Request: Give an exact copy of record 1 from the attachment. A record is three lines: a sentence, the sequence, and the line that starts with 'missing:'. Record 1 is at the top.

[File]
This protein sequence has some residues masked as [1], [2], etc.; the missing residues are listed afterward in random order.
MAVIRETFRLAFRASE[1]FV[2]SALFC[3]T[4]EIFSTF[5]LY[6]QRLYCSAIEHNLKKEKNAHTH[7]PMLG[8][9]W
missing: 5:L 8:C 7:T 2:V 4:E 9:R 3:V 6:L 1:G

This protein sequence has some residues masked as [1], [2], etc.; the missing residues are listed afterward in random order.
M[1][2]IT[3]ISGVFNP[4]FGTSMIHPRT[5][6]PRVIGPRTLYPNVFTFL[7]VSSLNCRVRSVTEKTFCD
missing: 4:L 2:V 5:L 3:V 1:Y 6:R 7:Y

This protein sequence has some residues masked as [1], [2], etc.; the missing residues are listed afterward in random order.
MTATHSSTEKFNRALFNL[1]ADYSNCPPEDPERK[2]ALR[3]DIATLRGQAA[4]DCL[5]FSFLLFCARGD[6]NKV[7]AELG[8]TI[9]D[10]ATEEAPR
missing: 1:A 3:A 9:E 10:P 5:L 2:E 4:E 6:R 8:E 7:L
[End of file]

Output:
This protein sequence has some residues masked as [1], [2], etc.; the missing residues are listed afterward in random order.
MAVIRETFRLAFRASE[1]FV[2]SALFC[3]T[4]EIFSTF[5]LY[6]QRLYCSAIEHNLKKEKNAHTH[7]PMLG[8][9]W
missing: 5:L 8:C 7:T 2:V 4:E 9:R 3:V 6:L 1:G